• Ample information exists for a trained blind person to cross efficiently and safely at most intersections. Therefore, rather than mandate an audible signal wherever there is a "walk/don't walk" signal, the guidelines should preserve some degree of discretion, with specific criteria. Engineers would use these criteria to make an informed choice whether or not to install audible traffic signals without reference to the presence of “walk/don’t walk” signals.
The criteria to use includes:
1. A cross street with more than 4 lanes;
2. An interval (either lead or lag) when parallel traffic is allowed to turn and cross the pedestrian path of travel;
3. An intersection in which one street dead ends into another at a 90 degree angle or otherwise;
4. An intersection which consists of one or more pedestrian islands midway within the path of travel;
5. An intersection with less than one vehicle per cycle on parallel cross street;
6. An intersection where the timing of signal changes is not based on a fixed interval; and
7. An intersection where the speed limit of traffic on at least one street is greater than 45 miles per hour.
Intersections where three or more of the listed criteria are present should be evaluated to determine whether the combined nature of the conditions and the traffic pattern involved would warrant installation of audible traffic signals. For any intersection where five of the listed criteria are present, audible traffic signals are appropriate.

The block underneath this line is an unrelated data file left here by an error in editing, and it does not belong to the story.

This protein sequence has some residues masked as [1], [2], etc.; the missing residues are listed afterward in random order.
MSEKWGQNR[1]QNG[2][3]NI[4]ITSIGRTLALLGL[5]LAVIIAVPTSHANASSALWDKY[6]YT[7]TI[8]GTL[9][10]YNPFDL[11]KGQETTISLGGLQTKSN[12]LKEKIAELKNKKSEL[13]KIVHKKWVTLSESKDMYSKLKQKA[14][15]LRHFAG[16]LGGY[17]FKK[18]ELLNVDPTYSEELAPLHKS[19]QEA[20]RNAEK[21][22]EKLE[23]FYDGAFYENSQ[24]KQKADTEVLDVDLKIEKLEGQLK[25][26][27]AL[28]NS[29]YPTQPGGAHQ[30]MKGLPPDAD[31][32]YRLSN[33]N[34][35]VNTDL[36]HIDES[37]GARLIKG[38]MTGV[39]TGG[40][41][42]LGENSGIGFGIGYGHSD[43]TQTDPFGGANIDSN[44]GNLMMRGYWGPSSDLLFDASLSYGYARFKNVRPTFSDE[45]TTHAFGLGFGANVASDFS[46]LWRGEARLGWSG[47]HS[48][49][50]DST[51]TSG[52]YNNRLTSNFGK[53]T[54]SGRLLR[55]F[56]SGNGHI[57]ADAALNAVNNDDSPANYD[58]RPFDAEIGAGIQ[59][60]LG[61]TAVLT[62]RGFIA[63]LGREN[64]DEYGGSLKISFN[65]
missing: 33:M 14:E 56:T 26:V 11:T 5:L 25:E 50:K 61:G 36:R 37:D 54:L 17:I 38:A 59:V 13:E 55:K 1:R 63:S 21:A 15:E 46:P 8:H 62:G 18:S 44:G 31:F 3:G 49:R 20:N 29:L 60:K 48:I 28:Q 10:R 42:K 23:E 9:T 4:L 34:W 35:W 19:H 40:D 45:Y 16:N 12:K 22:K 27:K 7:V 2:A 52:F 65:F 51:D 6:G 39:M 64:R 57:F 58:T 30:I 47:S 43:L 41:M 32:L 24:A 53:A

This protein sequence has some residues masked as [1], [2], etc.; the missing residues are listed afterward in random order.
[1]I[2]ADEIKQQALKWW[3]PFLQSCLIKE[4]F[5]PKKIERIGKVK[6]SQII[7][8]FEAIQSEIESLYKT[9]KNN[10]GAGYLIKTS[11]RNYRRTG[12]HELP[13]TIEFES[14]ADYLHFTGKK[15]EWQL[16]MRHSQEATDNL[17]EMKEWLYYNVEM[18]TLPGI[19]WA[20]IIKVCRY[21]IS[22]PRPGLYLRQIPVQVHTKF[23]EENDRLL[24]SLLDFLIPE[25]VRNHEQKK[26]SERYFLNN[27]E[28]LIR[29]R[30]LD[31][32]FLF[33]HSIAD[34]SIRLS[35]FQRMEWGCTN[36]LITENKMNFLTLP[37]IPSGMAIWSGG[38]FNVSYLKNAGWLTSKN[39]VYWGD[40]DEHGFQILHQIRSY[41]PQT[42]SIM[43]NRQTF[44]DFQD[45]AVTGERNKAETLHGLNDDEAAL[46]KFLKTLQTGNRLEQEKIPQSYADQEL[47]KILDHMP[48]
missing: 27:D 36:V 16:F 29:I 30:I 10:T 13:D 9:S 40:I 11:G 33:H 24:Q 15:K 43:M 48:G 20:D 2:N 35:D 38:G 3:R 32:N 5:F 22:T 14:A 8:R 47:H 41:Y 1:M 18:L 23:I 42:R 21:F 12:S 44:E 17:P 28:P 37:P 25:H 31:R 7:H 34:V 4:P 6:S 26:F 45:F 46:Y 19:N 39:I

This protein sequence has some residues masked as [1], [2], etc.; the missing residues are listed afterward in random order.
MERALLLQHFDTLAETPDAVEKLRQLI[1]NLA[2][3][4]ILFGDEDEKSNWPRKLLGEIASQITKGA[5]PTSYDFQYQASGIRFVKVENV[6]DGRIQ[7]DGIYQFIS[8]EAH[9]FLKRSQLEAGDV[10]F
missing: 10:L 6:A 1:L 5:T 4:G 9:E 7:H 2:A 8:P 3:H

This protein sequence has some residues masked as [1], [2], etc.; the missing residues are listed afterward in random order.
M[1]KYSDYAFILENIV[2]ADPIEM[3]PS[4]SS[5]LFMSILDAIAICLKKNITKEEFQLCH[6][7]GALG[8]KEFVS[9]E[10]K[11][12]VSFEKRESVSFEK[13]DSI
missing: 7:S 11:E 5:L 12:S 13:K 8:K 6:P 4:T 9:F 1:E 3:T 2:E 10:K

• The mandate for locator tones proposed in Section 1106.3.2 creates a forced accommodation that could have serious, unintended consequences. The purpose of these tones is audible pole location, but poles are identifiable, fixed objects, quickly found with a cane or dog guide. In addition, the guidelines at Section 1106.2.1 proscribe the space where these poles must be located. Placing a sound on each is certainly not essential for access.
The compromise to safety that results from the competition of sounds, with the addition of locator tones and audible traffic signals, is extremely serious. It is imperative that sounds interfering with the ability to hear traffic be minimized wherever possible. An inability to clearly focus on traffic sounds could actually result in a reduction of accessibility and safety.